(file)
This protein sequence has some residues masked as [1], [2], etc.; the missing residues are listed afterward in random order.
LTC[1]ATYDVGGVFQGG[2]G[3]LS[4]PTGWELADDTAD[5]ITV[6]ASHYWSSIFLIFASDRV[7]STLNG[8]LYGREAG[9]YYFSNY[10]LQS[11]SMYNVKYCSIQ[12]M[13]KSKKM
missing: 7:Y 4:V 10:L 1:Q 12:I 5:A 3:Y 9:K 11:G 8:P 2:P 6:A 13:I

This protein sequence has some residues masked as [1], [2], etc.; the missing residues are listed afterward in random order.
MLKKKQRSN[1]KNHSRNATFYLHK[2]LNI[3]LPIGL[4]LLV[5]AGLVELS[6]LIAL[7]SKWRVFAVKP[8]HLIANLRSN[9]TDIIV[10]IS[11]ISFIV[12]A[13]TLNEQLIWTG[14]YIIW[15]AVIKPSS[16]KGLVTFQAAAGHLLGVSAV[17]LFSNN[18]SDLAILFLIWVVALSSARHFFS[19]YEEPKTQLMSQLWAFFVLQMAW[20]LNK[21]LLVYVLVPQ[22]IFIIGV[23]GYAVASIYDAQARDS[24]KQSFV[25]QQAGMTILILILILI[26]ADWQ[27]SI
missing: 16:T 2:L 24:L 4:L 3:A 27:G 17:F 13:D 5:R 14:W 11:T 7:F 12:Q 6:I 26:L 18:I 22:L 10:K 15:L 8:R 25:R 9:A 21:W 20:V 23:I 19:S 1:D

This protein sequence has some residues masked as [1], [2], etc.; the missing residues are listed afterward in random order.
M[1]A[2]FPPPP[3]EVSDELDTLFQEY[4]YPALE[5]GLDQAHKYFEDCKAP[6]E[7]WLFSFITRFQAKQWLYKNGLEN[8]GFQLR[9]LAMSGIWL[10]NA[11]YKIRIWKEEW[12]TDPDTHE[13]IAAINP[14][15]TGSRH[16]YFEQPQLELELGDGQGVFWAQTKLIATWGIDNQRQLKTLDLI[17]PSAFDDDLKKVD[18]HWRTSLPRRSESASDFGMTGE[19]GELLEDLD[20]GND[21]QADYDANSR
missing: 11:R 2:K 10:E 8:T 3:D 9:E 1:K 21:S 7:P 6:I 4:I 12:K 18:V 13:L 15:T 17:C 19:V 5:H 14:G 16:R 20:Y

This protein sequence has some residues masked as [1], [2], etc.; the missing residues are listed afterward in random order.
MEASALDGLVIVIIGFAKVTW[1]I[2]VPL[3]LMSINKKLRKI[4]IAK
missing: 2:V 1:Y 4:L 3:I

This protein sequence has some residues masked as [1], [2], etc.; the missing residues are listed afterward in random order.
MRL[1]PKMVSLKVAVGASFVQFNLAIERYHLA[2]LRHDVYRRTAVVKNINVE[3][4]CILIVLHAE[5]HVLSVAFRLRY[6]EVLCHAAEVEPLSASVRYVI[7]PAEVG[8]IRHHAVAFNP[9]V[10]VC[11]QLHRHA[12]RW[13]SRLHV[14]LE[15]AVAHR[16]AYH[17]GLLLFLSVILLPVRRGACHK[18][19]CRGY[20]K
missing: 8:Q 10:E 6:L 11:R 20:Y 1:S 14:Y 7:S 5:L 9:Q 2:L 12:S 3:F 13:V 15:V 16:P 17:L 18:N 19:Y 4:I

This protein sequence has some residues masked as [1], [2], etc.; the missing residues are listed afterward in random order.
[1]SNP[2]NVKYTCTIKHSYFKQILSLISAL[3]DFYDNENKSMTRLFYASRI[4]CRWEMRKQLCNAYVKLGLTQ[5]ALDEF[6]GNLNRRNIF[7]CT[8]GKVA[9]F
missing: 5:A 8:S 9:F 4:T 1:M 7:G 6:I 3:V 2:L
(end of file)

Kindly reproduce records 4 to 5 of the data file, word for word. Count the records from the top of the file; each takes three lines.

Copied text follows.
This protein sequence has some residues masked as [1], [2], etc.; the missing residues are listed afterward in random order.
MEASALDGLVIVIIGFAKVTW[1]I[2]VPL[3]LMSINKKLRKI[4]IAK
missing: 2:V 1:Y 4:L 3:I

This protein sequence has some residues masked as [1], [2], etc.; the missing residues are listed afterward in random order.
MRL[1]PKMVSLKVAVGASFVQFNLAIERYHLA[2]LRHDVYRRTAVVKNINVE[3][4]CILIVLHAE[5]HVLSVAFRLRY[6]EVLCHAAEVEPLSASVRYVI[7]PAEVG[8]IRHHAVAFNP[9]V[10]VC[11]QLHRHA[12]RW[13]SRLHV[14]LE[15]AVAHR[16]AYH[17]GLLLFLSVILLPVRRGACHK[18][19]CRGY[20]K
missing: 8:Q 10:E 6:L 11:R 20:Y 1:S 14:Y 7:S 5:L 9:Q 2:L 12:S 3:F 13:V 15:V 16:P 17:L 18:N 19:Y 4:I